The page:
Aside from that, however, the food is generally outstanding, and probably worthy of an addition to the one Michelin star that Johnson received years ago.

Of the mains, I have a scallop-and-bacon brochette with truffle linguini that is hard to fault. Charlie's main of slow-roast shoulder of Kentish pork with creamed potato, braised fennel, prunes and confit shallots is excellent, the pig very tender, and the prunes a willing messenger between it and the buttery potato. Mary has a muscular and moist roast monkfish tail with braised puy lentils, pancetta, artichoke purée and red-wine jus, and it is just impossible to fault, tasting of sea and spring with each moreish mouthful.

For the desserts, we have a chocolate ganache with tarragon ice-cream, a bunch of sorbets, and a reblochon cheesecake. I've started to notice this around and about, an ultra-cheesy cheesecake, and it must be said it won't be to everyone's taste. There is a sharp, tangy kick to the reblochon, which is a total outlier if you're expecting sweetness. But its texture is its salvation: smooth rather than chalky, it rewards time on our palates in a way the other desserts don't.

For no particular reason, we also have a plate of very good cheeses, some dessert wine, and another glass from a generally excellent wine list. I think it is partly because of the feeling of immense comfort that this small dining-room generates. And also because it just oozes class.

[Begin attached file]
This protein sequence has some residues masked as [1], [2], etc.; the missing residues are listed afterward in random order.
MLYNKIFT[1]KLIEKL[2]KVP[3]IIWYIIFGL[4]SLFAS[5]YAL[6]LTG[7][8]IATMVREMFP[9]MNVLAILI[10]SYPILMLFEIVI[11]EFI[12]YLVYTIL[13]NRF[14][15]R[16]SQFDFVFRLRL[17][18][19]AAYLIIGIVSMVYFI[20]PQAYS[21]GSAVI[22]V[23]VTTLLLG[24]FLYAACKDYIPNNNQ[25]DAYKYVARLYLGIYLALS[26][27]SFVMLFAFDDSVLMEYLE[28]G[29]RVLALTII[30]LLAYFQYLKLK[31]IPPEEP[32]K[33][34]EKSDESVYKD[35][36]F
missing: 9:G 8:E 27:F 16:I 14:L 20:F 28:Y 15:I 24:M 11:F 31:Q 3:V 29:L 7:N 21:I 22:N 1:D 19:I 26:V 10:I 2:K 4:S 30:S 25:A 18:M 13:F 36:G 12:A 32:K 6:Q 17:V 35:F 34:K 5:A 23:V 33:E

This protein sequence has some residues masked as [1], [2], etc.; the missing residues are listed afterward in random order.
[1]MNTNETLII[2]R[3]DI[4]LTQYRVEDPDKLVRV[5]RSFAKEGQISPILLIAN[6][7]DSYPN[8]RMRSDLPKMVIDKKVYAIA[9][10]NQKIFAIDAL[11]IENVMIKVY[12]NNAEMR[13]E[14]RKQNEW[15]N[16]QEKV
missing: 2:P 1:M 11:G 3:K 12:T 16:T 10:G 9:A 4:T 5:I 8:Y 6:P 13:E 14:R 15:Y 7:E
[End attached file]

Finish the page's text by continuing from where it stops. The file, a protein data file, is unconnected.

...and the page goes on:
Johnson worked for years under the great Nico Ladenis, and also such giants of the trade as Gary Rhodes, Roger Vergé and Andy McLeish. The technical competence and creative flair of his dishes are testimony to those rewarding apprenticeships, and at £32 for three courses over lunch, Apicius must be one of my favourite recent discoveries outside of the capital. And probably enough to warrant me and all my mates moving to Cranbrook.

8.5/10

Apicius, 23 Stone Street, Cranbrook, Kent, tel: 01580 714 666. £100 for two, with wine

Four more things I've been eating this week

Ginger snaps

Biscuit of the week is this 65-calorie-a-go crunchy companion from M&S. Could do with more flavour, but lovely texture for tea.

Geeta's mango chutney

After you've tasted my mum's stuff, most bottled chutneys are terrible. This one is actually more than half-decent.